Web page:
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A southern Alberta women's group is hoping some woolly wombs will make a point with politicians in Ottawa.

Members of Womanspace in Lethbridge are asking that people crochet or knit copies of women's reproductive organs that will be sent to Parliament as part of a nationwide protest. A knitting night, the second one this month, is planned for Tuesday at a neighbourhood pub.

"People do different colours, but pink has been the dominant colour for the obvious reasons. But it's also a little bit funny to be sending a pink uterus to a male member of Parliament who wouldn't feel comfortable holding one," said Womanspace spokeswoman Jenn Prosser.

The advocacy group is concerned about a private member's motion by Tory MP Stephen Woodworth that a committee re-examine when a fetus should be considered a human being.

Women's groups say that would reignite a national debate on abortion that could eventually make it illegal again.

The Supreme Court of Canada ruled in a high-profile case in 1989 that a fetus has no legal status as a person. A Quebec man named Jean-Guy Tremblay had tried to get an injunction to stop former girlfriend Chantal Daigle from getting an abortion. He said he was protecting the fetus's right to life. But the high court ruling made such an argument invalid.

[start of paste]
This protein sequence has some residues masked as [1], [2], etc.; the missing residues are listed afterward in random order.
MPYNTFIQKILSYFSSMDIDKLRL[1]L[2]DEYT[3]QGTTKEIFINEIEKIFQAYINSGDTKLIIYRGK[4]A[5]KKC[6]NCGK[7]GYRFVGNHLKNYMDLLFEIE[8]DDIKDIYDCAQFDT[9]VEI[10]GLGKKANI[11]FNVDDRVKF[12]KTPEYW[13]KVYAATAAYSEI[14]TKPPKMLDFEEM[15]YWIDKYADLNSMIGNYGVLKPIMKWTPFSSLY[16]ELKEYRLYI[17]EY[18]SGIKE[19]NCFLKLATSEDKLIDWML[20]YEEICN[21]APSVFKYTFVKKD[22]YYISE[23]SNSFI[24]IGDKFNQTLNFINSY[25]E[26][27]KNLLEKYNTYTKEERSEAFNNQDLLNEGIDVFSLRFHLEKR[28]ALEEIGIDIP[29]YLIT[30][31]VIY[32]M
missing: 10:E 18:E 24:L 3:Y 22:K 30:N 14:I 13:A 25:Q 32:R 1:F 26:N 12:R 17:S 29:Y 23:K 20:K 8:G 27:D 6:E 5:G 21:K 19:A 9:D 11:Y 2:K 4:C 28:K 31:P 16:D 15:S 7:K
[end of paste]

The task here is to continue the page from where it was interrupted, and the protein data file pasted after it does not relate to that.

Prosser said it's important that politicians know any changes to women's reproductive rights won't be tolerated.

"Our group is going to send a few of our creations to our own MP [Tory Jim Hillyer] because he has stated … he would support any challenge to the current access to reproductive rights that women have in Canada," she said.

Additional knitworks are to be sent to Parliament at the end of August as part of a national movement on Facebook called Womb Swarm Parliament – Textile Artists United Against Motion M-312.

The knitting nights have helped foster a sense of solidarity, Mr. Prosser said.

"By creating that community, you're … giving people who may not know that there are others who feel strongly about this issue an opportunity to come together to talk about, to bond and discuss the issue in general."

About two dozen creations by Womanspace members or supporters exist so far. And, as with any craft, the appearance varies.

"Everyone has their own style of knitting and crocheting to begin with, so they all look pretty different," Ms. Prosser said.

A couple of creations have come from men who support the advocacy group, although the guys haven't shown up in person – and their work leaves a bit to be desired.

"Typically knitting is a skill that women learn."

Ms. Prosser said there has been no negative reaction on Facebook, in e-mails or in messages to the office about what the group is doing

"I think there's a great number of people … who believe very strongly in reproductive rights and the right of a woman to have control over her own body. But I think a lot of people maybe wouldn't feel comfortable holding a placard outside of someone's office.

"This is a way that they can participate that's meaningful, but still on their own terms, without necessarily having to go out and put their face in front of someone else's face in more of an aggressive manner."

Mr. Woodworth's motion is to be voted on in the fall session. Prime Minister Stephen Harper has said he will vote against it, although he's pointed out every private member has the right to table bills and motions.

Opposition politicians have accused the Tories of using a backbencher to help reopen the abortion debate.